Lightning right wing Corey Perry (10) goes into the penalty box during a game against the Carolina Hurricanes in November in Tampa.
Lightning right wing Corey Perry (10) goes into the penalty box during a game against the Carolina Hurricanes in November in Tampa. [ DIRK SHADD | Times ]

The Lightning went into the break ranked ninth in minor penalties with 102 but were just six shy of being tied for second-most. They’re committing fewer than they were in the first month of the season but now the issue is the timing of the infractions. They’re coming too close together, which tires out a penalty-kill unit that’s starting to leak oil. Plus, most of their penalties have been silly stick penalties, many away from the puck. The Lightning are currently ranked 21st in penalty-kill percentage (79.07) but are killing them at just a 63.64 percent rate (14 for 22) over their last 10 games. Statistically, they have been one of the best teams 5-on-5, so committing fewer penalties will give them a better shot at success.

Establish an identity line

Lightning left wing Pat Maroon (14) has his shot stopped by Vegas Golden Knights goaltender Laurent Brossoit (39) during Tuesday's game in Las Vegas.
Lightning left wing Pat Maroon (14) has his shot stopped by Vegas Golden Knights goaltender Laurent Brossoit (39) during Tuesday's game in Las Vegas. [ L.E. BASKOW | AP ]

The Lightning knew replacing their third line of Yanni Gourde, Blake Coleman and Barclay Goodrow wasn’t going to be easy. Lines like that one are the sum of their parts. While the current third line of Pat Maroon, Pierre-Edouard Bellemare and Corey Perry isn’t as sleek as its predecessor, it gets the puck deep and plays a heavy game down low. The three are tough to beat for possession in the corners and against the boards and have a knack for getting to the soft spots in front of the net. Maroon called the trio the “School Bus” line because they carry each other, but they’ve been trusted in recent games to set the tone by starting the game.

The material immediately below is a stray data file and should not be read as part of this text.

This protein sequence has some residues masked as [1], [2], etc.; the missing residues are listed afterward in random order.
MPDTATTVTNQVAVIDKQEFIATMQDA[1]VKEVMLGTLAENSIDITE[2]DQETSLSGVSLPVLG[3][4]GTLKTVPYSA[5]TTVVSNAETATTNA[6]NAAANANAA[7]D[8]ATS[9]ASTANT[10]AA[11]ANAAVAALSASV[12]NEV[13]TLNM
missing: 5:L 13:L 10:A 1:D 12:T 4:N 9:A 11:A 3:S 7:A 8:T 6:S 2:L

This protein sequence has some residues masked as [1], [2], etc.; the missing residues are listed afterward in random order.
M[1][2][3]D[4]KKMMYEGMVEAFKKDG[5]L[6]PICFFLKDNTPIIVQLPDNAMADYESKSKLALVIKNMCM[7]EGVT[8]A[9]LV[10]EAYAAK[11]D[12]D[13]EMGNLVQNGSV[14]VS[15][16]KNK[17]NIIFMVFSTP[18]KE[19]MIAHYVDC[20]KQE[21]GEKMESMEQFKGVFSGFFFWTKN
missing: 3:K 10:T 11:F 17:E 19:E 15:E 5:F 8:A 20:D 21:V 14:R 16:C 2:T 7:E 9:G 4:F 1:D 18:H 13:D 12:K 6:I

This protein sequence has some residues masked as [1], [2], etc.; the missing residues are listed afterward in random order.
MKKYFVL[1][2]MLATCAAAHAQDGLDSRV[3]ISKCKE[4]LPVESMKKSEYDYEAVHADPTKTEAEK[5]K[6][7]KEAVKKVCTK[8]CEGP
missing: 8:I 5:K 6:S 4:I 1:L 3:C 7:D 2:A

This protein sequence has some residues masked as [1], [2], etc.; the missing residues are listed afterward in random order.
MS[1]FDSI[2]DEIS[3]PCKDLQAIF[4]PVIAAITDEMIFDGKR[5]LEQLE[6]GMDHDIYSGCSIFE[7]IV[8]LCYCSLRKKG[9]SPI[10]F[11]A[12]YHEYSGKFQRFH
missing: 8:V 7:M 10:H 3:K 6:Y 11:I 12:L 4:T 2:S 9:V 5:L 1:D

More good tidings from Vasilevskiy

Golden Knights center Michael Amadio (22) looks to shoot on Lightning goaltender Andrei Vasilevskiy (88) during Tuesday's game in Las Vegas.
Golden Knights center Michael Amadio (22) looks to shoot on Lightning goaltender Andrei Vasilevskiy (88) during Tuesday's game in Las Vegas. [ L.E. BASKOW | AP ]

Goaltender Andrei Vasilevskiy is the gift that keeps on giving and the top reason the Lightning are where they are in the standings. Entering the season, there was concern about how the team would handle Vasilevskiy’s playing time to ensure he stayed fresh throughout the season and into the playoffs. He’s played a lot of hockey over the past 16 months and was going to spend February playing high-intensity games in the Olympics. But he won’t be doing that now that NHL players won’t take part in the Games, and backup Brian Elliott has helped to limit his starts. The Lightning are methodical in planning Vasilevskiy’s workload, creating his schedule a month in advance. Since he’s a player who relies on routine, it is an immense help. If he continues to play as he has, the Lightning have a legitimate shot at a third straight Cup.

• • •